Food access is a variable condition of human consumers, and it affects all of us each and every day. If you have ever traveled through an isolated area of the country or the world and encountered difficulty in encountering food that is customary or nutritious to eat, or within reach of your travel budget, you have an inkling of what it means to have issues with food access. For those with little capacity for food self-provisioning from farms or gardens, food access is determined by factors influencing the spatial accessibility, affordability, and quality of food sellers. The consistent dependability of adequate food access helps to enable food security whereby a person’s dietary needs and food preferences are met at levels needed to main a healthy and active life. Famines are conditions of extreme food shortage defined by specific characteristics (see below). Food-insecure conditions, such as acute and chronic hunger, are important conditions that affect many people both in the United States and in other countries.
Determined among consumers by the spatial accessibility and affordability of food retailers---specifically such factors as travel time to shopping, availability of healthy foods, and food prices---relative to the access to transportation and socioeconomic resources of food buyers. You examined both of these in the Module 3 nutrition activity that used the United States Atlas of Food Access. Some people and places, especially those with low-income, may face greater barriers in accessing healthy and affordable food retailers, which may negatively affect diet and food security. Food access among growers of food, whether full-time farmers or part-time farmers (including many smallholders), is influenced through the ability of e.g. farmers to produce and store enough food to complement purchased food or food themselves entirely, referred to as self-provisioning capacity.
“when all people at all times have access to sufficient, safe, nutritious food to maintain a healthy and active life. Commonly, the concept of food security is defined as including both physical and economic access to food that meets people's dietary needs as well as their food preferences” (World Health Organization)
Components of food security: Some food programs, such as the Food and Nutrition Technical Assistance (FANTA) unit of the U.S. Agency for International Development (USAID), have found it helpful to analyze food security as composed of:
- food availability (production and/or markets that deliver sufficient amounts of food)
- food access (see above definition)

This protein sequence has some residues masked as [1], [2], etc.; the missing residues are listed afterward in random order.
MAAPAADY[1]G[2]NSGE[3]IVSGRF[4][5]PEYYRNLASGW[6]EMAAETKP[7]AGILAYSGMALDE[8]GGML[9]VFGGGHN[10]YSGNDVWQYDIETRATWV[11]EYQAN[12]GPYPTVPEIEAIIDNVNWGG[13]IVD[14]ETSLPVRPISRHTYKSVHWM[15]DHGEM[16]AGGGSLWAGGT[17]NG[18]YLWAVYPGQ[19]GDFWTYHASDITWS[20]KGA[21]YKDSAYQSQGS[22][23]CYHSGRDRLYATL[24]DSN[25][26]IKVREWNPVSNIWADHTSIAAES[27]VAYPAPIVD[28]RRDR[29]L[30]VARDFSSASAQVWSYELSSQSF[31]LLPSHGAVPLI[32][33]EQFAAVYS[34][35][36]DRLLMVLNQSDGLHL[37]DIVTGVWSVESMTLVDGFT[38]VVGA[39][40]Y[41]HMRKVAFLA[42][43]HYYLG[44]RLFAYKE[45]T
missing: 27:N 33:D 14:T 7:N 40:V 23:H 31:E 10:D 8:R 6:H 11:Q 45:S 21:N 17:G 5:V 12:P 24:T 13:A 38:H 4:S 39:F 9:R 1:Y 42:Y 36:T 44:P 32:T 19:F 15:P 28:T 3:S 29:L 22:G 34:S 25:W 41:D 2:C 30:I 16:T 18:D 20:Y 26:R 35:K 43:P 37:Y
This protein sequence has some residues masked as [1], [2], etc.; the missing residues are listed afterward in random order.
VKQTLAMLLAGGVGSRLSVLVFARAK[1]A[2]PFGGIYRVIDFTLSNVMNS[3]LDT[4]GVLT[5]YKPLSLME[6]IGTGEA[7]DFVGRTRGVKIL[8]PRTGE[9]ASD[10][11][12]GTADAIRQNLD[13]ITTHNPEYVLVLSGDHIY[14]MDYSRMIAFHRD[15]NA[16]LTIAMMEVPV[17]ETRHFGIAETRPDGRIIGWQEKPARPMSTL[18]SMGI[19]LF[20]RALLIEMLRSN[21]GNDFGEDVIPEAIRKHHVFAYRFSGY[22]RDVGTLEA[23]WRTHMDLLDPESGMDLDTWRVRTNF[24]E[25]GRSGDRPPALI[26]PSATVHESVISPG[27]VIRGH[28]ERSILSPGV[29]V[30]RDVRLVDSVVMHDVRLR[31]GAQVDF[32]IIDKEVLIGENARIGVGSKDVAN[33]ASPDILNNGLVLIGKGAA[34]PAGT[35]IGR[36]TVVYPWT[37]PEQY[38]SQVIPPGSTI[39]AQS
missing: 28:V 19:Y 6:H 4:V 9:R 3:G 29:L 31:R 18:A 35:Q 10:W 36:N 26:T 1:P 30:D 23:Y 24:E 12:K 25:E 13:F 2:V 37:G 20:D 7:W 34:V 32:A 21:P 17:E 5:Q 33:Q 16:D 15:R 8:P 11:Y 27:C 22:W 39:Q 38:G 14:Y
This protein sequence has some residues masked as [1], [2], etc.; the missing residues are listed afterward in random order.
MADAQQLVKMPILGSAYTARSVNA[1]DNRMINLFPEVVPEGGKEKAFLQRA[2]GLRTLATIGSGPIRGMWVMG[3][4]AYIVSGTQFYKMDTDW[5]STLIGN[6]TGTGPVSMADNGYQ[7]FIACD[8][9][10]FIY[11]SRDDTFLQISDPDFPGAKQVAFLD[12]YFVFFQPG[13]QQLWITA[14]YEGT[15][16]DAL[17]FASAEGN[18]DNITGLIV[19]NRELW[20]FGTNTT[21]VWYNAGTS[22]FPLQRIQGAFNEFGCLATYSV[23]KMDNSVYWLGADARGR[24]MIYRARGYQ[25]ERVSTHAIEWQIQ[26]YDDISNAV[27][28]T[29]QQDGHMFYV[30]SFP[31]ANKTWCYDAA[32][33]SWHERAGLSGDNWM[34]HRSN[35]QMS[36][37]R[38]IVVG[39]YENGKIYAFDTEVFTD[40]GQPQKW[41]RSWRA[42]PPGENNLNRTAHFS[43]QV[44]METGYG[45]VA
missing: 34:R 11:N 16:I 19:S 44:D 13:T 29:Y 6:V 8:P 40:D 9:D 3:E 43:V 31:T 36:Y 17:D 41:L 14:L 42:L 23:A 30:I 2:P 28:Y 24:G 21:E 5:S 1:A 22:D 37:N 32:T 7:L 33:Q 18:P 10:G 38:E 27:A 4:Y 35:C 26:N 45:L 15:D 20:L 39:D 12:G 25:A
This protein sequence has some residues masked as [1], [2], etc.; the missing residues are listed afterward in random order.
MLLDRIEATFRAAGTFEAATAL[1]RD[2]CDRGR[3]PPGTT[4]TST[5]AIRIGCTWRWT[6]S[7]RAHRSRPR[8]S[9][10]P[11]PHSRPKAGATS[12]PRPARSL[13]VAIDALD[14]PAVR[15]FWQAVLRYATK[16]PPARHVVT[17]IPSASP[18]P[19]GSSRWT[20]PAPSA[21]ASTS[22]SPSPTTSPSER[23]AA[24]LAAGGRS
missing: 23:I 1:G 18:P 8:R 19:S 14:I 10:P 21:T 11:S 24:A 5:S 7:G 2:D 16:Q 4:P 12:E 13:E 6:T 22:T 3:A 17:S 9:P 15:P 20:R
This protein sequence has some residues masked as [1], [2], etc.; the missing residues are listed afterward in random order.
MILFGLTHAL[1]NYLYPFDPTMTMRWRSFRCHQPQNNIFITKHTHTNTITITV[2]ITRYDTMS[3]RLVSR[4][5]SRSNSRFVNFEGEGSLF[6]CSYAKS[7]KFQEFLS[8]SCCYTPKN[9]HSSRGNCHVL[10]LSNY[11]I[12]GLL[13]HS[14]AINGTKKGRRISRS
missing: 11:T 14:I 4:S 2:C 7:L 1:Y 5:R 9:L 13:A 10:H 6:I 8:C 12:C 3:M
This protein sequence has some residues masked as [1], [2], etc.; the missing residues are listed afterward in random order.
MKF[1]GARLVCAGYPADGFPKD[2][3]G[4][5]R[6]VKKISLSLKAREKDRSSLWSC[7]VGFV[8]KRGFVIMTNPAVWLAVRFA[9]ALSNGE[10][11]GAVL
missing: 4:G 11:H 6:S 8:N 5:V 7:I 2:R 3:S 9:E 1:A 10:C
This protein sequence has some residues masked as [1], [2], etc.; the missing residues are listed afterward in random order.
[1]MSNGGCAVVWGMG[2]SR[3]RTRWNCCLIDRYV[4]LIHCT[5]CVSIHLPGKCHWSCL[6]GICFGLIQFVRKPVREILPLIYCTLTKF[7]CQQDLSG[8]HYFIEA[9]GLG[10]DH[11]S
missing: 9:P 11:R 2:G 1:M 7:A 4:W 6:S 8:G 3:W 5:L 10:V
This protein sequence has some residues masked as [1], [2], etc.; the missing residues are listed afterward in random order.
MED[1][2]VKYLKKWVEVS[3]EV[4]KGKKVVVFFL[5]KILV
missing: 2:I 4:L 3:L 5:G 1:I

- food utilization: the ability to exercise cultural food preferences and the effective use of food within households and communities to guarantee equitable nutrition.
Famine is generally understood as acute (versus chronic) food shortages at crisis levels across a wide area, with disastrous health and mortality outcomes. While there are various formal definitions of famine, many experts say that there must be evidence of three specific outcomes before a famine can be declared:
- At least 20 percent of households face extreme food shortages with limited ability to cope; Note the explicit linkage to reduced adaptive capacity of famine victims (see module 11.1)
- The prevalence of acute malnutrition across the famine region, in a generalized way, must exceed 30 percent.
- Death rates from hunger must exceed 2 deaths per 10,000 people per day.
(World Food Program definition, from Zero Hunger).
Food-insecure conditions: acute vs. chronic hunger and malnutrition:
The definitions above imply concepts of acute and chronic that are broadly analagous to their definitions in the medical field. An acute food shortage is one that occurs suddenly, while chronic conditions go on month after month or year after year. Most climate and price shocks provoke acute impacts or crises; while chronic malnutrition of vulnerable or poor populations within countries can go on year after year, provoking long-term negative health and livelihood impacts. Both are considered failures of food systems. Acute food insecurity is rare in wealthier countries, but chronic under-nutrition and poor nutrition can be common especially among the poor, and is one of the current crises faced in the United States.
You may already be familiar with this term and absorbed some of the characteristics of smallholder farmers through our focus on the food systems that these farmers occupy around the world (Module 10.1). In formal terms, smallholders are food producers whose households typically own less than 2-3 hectares (approximately 7 acres) of farmland. Demographically, smallholders number approximately 2.0-2.5 billion people worldwide, which makes them a major stakeholder group and "target population" for global food and agricultural policy. The socioeconomic characteristics of smallholders vary widely. Some smallholders, including ones in the U.S. and Europe, may include locally well-to-do “hobby farmers” while the majority of smallholders are relatively poor, both in these countries and in the far more numerous populations of smallholders in countries such as China, India, and Brazil, and well as many other less developed and developing nations. The food access of smallholders typically combines some self-provisioning along with significant reliance on food acquisitions at stores and markets for staple foods such as grains, noodles, sugar, and oils.